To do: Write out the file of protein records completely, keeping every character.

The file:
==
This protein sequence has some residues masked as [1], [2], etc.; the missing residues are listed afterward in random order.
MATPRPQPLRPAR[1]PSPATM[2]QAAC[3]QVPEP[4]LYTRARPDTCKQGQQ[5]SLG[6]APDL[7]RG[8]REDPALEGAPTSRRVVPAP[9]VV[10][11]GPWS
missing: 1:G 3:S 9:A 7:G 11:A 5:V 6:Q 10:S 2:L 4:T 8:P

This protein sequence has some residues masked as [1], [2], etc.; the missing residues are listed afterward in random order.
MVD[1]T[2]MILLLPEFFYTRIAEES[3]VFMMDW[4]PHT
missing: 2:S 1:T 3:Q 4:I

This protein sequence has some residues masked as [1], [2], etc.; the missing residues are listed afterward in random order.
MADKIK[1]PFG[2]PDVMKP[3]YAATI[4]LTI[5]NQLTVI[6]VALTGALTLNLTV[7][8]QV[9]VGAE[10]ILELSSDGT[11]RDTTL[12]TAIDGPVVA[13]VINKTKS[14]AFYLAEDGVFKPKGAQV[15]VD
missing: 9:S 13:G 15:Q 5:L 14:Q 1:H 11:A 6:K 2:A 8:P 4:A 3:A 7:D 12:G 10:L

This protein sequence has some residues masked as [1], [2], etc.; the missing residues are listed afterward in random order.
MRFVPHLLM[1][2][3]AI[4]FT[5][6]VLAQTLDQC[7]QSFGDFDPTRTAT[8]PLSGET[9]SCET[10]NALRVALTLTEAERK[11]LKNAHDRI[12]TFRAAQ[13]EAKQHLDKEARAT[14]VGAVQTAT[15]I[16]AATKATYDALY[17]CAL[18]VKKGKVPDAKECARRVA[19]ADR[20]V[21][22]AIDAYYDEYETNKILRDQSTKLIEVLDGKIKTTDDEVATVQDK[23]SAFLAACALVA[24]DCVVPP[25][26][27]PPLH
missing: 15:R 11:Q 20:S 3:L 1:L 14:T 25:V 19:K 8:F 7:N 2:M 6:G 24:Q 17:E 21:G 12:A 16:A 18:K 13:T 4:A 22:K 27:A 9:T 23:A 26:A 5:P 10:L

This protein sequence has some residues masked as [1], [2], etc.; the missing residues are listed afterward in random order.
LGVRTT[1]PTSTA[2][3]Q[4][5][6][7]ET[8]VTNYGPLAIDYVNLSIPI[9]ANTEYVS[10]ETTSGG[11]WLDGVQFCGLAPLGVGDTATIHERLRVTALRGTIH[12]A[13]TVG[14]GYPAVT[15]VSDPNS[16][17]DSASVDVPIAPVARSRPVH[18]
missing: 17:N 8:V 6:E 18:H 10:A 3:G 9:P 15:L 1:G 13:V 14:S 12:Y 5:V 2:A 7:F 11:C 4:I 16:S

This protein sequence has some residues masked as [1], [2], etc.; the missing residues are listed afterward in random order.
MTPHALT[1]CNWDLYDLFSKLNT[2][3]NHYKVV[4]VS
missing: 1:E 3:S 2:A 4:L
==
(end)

This protein sequence has some residues masked as [1], [2], etc.; the missing residues are listed afterward in random order.
MATPRPQPLRPAR[1]PSPATM[2]QAAC[3]QVPEP[4]LYTRARPDTCKQGQQ[5]SLG[6]APDL[7]RG[8]REDPALEGAPTSRRVVPAP[9]VV[10][11]GPWS
missing: 1:G 3:S 9:A 7:G 11:A 5:V 6:Q 10:S 2:L 4:T 8:P

This protein sequence has some residues masked as [1], [2], etc.; the missing residues are listed afterward in random order.
MVD[1]T[2]MILLLPEFFYTRIAEES[3]VFMMDW[4]PHT
missing: 2:S 1:T 3:Q 4:I

This protein sequence has some residues masked as [1], [2], etc.; the missing residues are listed afterward in random order.
MADKIK[1]PFG[2]PDVMKP[3]YAATI[4]LTI[5]NQLTVI[6]VALTGALTLNLTV[7][8]QV[9]VGAE[10]ILELSSDGT[11]RDTTL[12]TAIDGPVVA[13]VINKTKS[14]AFYLAEDGVFKPKGAQV[15]VD
missing: 9:S 13:G 15:Q 5:L 14:Q 1:H 11:A 6:K 2:A 8:P 4:A 3:A 7:D 12:G 10:L

This protein sequence has some residues masked as [1], [2], etc.; the missing residues are listed afterward in random order.
MRFVPHLLM[1][2][3]AI[4]FT[5][6]VLAQTLDQC[7]QSFGDFDPTRTAT[8]PLSGET[9]SCET[10]NALRVALTLTEAERK[11]LKNAHDRI[12]TFRAAQ[13]EAKQHLDKEARAT[14]VGAVQTAT[15]I[16]AATKATYDALY[17]CAL[18]VKKGKVPDAKECARRVA[19]ADR[20]V[21][22]AIDAYYDEYETNKILRDQSTKLIEVLDGKIKTTDDEVATVQDK[23]SAFLAACALVA[24]DCVVPP[25][26][27]PPLH
missing: 15:R 11:Q 20:S 3:L 1:L 14:T 25:V 19:K 8:F 7:N 2:M 6:G 24:Q 17:E 21:G 12:A 16:A 18:K 13:T 4:A 22:K 27:A 9:T 23:A 26:A 5:P 10:L

This protein sequence has some residues masked as [1], [2], etc.; the missing residues are listed afterward in random order.
LGVRTT[1]PTSTA[2][3]Q[4][5][6][7]ET[8]VTNYGPLAIDYVNLSIPI[9]ANTEYVS[10]ETTSGG[11]WLDGVQFCGLAPLGVGDTATIHERLRVTALRGTIH[12]A[13]TVG[14]GYPAVT[15]VSDPNS[16][17]DSASVDVPIAPVARSRPVH[18]
missing: 17:N 8:V 6:E 18:H 10:A 3:G 9:P 15:L 1:G 13:V 14:S 12:Y 5:V 2:A 7:F 11:C 4:I 16:S

This protein sequence has some residues masked as [1], [2], etc.; the missing residues are listed afterward in random order.
MTPHALT[1]CNWDLYDLFSKLNT[2][3]NHYKVV[4]VS
missing: 1:E 3:S 2:A 4:L